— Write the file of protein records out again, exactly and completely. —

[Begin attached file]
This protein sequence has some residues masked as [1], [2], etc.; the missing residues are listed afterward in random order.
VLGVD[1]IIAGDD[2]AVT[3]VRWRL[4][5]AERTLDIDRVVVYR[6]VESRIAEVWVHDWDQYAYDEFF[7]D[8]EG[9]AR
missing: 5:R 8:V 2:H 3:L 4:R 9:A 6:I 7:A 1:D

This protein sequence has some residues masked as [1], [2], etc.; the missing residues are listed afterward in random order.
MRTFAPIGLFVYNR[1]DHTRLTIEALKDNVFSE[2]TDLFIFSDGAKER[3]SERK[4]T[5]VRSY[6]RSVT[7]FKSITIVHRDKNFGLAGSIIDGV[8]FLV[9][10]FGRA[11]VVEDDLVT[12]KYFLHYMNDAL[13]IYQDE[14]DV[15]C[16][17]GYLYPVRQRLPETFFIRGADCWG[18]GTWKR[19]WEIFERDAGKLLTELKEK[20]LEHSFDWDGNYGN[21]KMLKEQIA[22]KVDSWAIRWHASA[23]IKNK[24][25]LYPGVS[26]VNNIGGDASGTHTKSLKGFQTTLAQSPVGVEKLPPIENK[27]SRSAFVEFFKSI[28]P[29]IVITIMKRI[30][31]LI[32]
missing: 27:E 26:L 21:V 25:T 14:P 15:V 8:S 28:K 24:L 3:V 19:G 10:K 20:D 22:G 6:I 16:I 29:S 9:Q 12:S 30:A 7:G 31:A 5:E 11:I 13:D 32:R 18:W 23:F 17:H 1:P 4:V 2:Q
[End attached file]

This protein sequence has some residues masked as [1], [2], etc.; the missing residues are listed afterward in random order.
VLGVD[1]IIAGDD[2]AVT[3]VRWRL[4][5]AERTLDIDRVVVYR[6]VESRIAEVWVHDWDQYAYDEFF[7]D[8]EG[9]AR
missing: 5:R 8:V 2:H 3:L 4:R 9:A 6:I 7:A 1:D

This protein sequence has some residues masked as [1], [2], etc.; the missing residues are listed afterward in random order.
MRTFAPIGLFVYNR[1]DHTRLTIEALKDNVFSE[2]TDLFIFSDGAKER[3]SERK[4]T[5]VRSY[6]RSVT[7]FKSITIVHRDKNFGLAGSIIDGV[8]FLV[9][10]FGRA[11]VVEDDLVT[12]KYFLHYMNDAL[13]IYQDE[14]DV[15]C[16][17]GYLYPVRQRLPETFFIRGADCWG[18]GTWKR[19]WEIFERDAGKLLTELKEK[20]LEHSFDWDGNYGN[21]KMLKEQIA[22]KVDSWAIRWHASA[23]IKNK[24][25]LYPGVS[26]VNNIGGDASGTHTKSLKGFQTTLAQSPVGVEKLPPIENK[27]SRSAFVEFFKSI[28]P[29]IVITIMKRI[30][31]LI[32]
missing: 27:E 26:L 21:V 25:T 14:P 15:V 8:S 28:K 24:L 3:V 19:G 10:K 20:D 22:G 6:I 16:I 29:S 9:Q 12:S 30:A 7:G 31:A 5:E 11:I 13:D 32:R 18:W 23:F 17:H 1:P 4:V 2:Q